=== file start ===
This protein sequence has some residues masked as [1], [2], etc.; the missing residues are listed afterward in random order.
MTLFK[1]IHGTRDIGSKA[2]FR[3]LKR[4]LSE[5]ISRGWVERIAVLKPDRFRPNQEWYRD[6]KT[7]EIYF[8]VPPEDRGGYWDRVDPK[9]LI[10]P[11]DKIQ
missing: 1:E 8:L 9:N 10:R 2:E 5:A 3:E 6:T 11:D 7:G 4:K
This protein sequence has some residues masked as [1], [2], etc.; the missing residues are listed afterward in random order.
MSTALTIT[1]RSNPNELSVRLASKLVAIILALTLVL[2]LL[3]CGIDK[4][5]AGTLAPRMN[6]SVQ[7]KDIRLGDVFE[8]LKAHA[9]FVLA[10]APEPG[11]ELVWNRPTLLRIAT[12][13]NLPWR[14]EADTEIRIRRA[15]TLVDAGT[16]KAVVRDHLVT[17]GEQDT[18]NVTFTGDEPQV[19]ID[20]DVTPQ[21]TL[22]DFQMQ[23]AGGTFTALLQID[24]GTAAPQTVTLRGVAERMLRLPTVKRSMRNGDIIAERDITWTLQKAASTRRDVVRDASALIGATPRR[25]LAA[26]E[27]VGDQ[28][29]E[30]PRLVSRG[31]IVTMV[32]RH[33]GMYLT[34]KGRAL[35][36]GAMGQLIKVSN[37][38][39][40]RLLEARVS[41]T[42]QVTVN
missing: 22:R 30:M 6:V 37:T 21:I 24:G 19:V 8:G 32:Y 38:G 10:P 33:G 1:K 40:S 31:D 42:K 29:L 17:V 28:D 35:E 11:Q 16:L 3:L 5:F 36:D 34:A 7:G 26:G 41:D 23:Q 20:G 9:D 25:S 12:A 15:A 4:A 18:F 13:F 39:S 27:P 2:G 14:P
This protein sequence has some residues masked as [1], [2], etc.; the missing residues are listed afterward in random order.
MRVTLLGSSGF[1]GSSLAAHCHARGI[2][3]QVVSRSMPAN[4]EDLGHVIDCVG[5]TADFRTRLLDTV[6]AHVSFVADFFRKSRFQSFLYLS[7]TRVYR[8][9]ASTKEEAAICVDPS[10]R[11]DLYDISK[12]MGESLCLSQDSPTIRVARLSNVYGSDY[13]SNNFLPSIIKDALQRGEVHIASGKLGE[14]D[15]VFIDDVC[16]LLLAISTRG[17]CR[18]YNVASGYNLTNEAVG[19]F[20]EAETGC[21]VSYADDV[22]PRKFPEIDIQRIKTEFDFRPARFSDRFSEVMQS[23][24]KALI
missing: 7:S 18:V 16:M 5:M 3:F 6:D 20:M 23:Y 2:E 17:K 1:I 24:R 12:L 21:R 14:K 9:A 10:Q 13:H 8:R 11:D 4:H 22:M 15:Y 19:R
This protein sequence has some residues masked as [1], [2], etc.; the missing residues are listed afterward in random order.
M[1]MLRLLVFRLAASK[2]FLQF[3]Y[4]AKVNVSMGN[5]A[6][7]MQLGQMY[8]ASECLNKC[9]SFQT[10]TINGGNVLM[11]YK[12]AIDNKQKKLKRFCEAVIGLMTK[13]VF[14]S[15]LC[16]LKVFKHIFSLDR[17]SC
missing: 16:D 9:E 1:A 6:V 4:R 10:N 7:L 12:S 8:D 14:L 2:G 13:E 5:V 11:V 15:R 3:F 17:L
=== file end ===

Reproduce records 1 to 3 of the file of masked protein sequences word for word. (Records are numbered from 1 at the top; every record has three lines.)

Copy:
This protein sequence has some residues masked as [1], [2], etc.; the missing residues are listed afterward in random order.
MTLFK[1]IHGTRDIGSKA[2]FR[3]LKR[4]LSE[5]ISRGWVERIAVLKPDRFRPNQEWYRD[6]KT[7]EIYF[8]VPPEDRGGYWDRVDPK[9]LI[10]P[11]DKIQ
missing: 1:E 8:L 9:N 10:R 2:E 5:A 3:E 6:T 11:D 7:G 4:K
This protein sequence has some residues masked as [1], [2], etc.; the missing residues are listed afterward in random order.
MSTALTIT[1]RSNPNELSVRLASKLVAIILALTLVL[2]LL[3]CGIDK[4][5]AGTLAPRMN[6]SVQ[7]KDIRLGDVFE[8]LKAHA[9]FVLA[10]APEPG[11]ELVWNRPTLLRIAT[12][13]NLPWR[14]EADTEIRIRRA[15]TLVDAGT[16]KAVVRDHLVT[17]GEQDT[18]NVTFTGDEPQV[19]ID[20]DVTPQ[21]TL[22]DFQMQ[23]AGGTFTALLQID[24]GTAAPQTVTLRGVAERMLRLPTVKRSMRNGDIIAERDITWTLQKAASTRRDVVRDASALIGATPRR[25]LAA[26]E[27]VGDQ[28][29]E[30]PRLVSRG[31]IVTMV[32]RH[33]GMYLT[34]KGRAL[35][36]GAMGQLIKVSN[37][38][39][40]RLLEARVS[41]T[42]QVTVN
missing: 22:R 30:M 6:V 37:T 21:I 24:G 19:V 8:G 32:Y 38:G 10:P 33:G 1:K 40:S 31:D 42:K 29:L 17:V 28:D 35:E 11:Q 16:L 3:L 5:F 36:D 34:A 7:G 26:G 41:D 23:Q 20:G 9:D 25:S 12:A 15:A 4:A 18:F 13:F 39:S 27:P 2:G 14:P
This protein sequence has some residues masked as [1], [2], etc.; the missing residues are listed afterward in random order.
MRVTLLGSSGF[1]GSSLAAHCHARGI[2][3]QVVSRSMPAN[4]EDLGHVIDCVG[5]TADFRTRLLDTV[6]AHVSFVADFFRKSRFQSFLYLS[7]TRVYR[8][9]ASTKEEAAICVDPS[10]R[11]DLYDISK[12]MGESLCLSQDSPTIRVARLSNVYGSDY[13]SNNFLPSIIKDALQRGEVHIASGKLGE[14]D[15]VFIDDVC[16]LLLAISTRG[17]CR[18]YNVASGYNLTNEAVG[19]F[20]EAETGC[21]VSYADDV[22]PRKFPEIDIQRIKTEFDFRPARFSDRFSEVMQS[23][24]KALI
missing: 7:S 18:V 16:M 5:M 3:F 6:D 20:M 23:Y 2:E 17:K 1:I 24:R 12:L 21:R 14:K 9:A 10:Q 13:H 8:R 11:D 4:H 22:M 15:Y 19:R